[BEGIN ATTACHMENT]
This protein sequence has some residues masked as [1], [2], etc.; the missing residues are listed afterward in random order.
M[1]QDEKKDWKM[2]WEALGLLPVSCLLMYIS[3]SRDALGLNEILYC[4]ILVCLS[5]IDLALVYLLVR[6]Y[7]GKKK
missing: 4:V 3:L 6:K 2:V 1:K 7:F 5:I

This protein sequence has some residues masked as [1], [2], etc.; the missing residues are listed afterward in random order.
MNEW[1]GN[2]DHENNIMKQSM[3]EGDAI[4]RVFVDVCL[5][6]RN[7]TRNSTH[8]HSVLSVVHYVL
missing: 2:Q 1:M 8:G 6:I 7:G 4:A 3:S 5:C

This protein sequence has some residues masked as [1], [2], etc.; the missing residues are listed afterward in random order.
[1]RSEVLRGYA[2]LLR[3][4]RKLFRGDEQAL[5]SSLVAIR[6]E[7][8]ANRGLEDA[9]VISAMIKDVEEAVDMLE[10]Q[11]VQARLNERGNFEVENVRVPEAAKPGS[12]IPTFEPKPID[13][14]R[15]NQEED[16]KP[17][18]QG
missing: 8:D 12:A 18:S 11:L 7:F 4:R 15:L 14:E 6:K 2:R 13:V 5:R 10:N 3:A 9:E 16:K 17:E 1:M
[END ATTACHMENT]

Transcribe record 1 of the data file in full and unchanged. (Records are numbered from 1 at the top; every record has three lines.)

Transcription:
This protein sequence has some residues masked as [1], [2], etc.; the missing residues are listed afterward in random order.
M[1]QDEKKDWKM[2]WEALGLLPVSCLLMYIS[3]SRDALGLNEILYC[4]ILVCLS[5]IDLALVYLLVR[6]Y[7]GKKK
missing: 4:V 3:L 6:K 2:V 1:K 7:F 5:I